It was recently brought to my attention that earlier this month, New York City’s Council unanimously approved a resolution prohibiting the use of the “n-word” in New York. Not binding, this measure merely calls on residents to voluntarily stop using the slur. With no plan in place to enforce this ban, some would conclude that this resolution is pointless. However, I feel that this purely symbolic move is a reflection of the growing unease that people feel about this racial slur, and their growing unwillingness to accept the derogatory epithet as part of everyday conversation. I concur.
Now, one might suggest that the use of this word, particularly among African-Americans, is habitual and culturally affixed. Or, that reclaiming the slur and giving it a new meaning takes away the pinch. It has even been argued that the frequent and casual use of the word by members of the so-called hip-hop generation, among themselves and especially in their music, is responsible for popularizing the slur that is supposedly now used as a term of endearment and self-empowerment. To all of that I reply—bullshit!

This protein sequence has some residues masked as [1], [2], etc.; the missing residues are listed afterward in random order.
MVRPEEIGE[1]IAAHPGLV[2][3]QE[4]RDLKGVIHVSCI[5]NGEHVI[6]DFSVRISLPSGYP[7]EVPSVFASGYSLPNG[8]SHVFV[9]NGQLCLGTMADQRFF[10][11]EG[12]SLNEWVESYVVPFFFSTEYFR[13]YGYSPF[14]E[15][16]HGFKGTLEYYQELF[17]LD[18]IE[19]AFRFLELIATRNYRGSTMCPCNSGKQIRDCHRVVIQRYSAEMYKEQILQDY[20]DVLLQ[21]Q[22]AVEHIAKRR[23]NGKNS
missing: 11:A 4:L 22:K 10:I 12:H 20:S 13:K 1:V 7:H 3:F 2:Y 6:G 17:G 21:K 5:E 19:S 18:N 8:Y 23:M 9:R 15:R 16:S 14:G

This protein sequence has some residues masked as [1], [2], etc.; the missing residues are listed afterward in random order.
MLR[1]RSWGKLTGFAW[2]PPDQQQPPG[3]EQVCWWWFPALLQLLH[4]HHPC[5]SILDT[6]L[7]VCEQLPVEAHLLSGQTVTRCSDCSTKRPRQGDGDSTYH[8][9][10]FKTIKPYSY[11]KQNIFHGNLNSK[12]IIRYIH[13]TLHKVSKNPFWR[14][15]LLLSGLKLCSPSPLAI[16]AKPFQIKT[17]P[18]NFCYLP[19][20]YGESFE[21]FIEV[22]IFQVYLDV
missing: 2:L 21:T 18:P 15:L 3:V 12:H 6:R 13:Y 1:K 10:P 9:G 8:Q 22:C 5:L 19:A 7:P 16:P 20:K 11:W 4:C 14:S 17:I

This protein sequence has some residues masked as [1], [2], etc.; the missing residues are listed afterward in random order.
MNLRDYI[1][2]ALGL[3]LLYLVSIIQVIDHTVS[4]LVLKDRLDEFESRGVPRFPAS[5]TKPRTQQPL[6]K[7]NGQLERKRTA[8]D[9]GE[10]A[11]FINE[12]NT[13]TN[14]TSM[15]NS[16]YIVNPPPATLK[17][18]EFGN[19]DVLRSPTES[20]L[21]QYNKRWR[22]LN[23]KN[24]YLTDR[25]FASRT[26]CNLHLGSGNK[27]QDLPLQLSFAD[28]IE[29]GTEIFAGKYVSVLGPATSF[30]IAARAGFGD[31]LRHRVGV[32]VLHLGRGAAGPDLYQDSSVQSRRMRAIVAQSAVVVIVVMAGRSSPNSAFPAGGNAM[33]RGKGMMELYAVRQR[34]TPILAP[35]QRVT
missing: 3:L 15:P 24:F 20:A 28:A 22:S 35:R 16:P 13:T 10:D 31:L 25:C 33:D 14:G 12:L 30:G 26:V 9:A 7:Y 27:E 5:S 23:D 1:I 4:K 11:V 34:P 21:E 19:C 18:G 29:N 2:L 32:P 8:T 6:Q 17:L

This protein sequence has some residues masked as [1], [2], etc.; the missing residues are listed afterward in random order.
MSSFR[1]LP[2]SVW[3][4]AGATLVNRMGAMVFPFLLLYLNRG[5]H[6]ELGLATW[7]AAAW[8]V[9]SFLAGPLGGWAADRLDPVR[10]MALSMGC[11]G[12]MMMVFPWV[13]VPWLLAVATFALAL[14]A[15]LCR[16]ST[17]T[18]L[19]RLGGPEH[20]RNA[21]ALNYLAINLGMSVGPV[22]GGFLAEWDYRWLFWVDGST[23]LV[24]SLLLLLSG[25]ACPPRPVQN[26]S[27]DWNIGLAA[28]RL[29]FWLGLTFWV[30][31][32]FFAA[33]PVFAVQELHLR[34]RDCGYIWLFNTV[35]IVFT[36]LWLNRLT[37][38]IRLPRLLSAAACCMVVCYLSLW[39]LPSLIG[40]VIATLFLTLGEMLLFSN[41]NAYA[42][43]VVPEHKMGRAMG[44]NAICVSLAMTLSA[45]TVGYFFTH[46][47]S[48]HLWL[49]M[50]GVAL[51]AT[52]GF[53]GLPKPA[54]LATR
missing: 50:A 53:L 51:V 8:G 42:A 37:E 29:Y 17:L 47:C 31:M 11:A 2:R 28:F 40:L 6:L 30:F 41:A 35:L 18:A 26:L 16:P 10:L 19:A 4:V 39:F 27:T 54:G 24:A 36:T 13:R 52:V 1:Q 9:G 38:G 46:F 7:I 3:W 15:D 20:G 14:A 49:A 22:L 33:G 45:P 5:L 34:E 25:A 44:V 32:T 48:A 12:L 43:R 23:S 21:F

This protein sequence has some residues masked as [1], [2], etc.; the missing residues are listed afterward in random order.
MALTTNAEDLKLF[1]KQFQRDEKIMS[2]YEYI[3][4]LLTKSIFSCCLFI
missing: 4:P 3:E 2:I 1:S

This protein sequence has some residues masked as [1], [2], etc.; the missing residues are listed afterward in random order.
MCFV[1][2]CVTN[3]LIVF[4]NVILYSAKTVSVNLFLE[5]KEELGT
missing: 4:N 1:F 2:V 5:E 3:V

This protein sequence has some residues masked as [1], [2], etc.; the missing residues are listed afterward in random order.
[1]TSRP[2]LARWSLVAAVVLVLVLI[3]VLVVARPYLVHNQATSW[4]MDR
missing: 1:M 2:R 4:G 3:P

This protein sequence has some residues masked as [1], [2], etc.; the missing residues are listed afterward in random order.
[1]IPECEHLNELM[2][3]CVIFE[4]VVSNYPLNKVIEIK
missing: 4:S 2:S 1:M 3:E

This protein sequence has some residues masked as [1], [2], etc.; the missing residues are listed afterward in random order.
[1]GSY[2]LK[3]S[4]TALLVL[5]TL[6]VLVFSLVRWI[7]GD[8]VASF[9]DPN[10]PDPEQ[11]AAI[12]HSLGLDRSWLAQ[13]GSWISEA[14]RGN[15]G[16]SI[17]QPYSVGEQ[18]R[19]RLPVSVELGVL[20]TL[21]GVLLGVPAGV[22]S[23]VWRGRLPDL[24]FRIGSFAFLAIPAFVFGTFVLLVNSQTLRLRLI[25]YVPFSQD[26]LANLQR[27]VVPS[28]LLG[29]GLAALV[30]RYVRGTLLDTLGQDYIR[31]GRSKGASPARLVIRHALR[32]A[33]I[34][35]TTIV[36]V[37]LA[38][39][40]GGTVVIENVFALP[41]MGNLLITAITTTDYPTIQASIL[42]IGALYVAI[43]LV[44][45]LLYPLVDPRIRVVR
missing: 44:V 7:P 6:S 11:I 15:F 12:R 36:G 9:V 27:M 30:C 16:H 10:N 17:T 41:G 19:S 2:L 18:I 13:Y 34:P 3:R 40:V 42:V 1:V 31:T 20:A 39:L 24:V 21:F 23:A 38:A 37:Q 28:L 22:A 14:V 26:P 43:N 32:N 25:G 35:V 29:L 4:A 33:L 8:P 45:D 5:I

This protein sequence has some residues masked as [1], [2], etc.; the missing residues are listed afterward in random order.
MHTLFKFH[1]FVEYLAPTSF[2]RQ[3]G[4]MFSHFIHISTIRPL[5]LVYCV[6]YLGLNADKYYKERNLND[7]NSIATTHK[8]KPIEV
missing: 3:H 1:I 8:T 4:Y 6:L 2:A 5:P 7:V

The bottom line is, as African-Americans, we should not forget the origin of this painful epithet and its ugly history, intertwined with slavery and encompassing the humiliation of blacks. As intelligent people, we should challenge ourselves to restrict the money-making music industry from further exploiting this epithet, in homage to our history and to those that came before us.
And as for the recent remark made on the Oprah Winfrey Show by an Oscar-winning African-American male actor, who said he would not stop using the word because he felt there was nothing inappropriate about blacks using it within their own circle, I reply: if the use of this slur remained isolated within the African-American community, then there would be no need to address this issue, stupid.
You’re saying that Michael Richards (from Seinfeld) spewing the word repeatedly at a comedy club in Los Angeles—that was wrong. But when millions of records by rap artist 50 Cent are sold to our impressionable children using the n-word—it’s okay? I don’t think so! It is a derogatory term loaded with offensiveness no matter who uses it. It’s time that we stop publicly degrading ourselves by eliminating this slur from our music, our vocabulary, and more importantly, from our consciousness.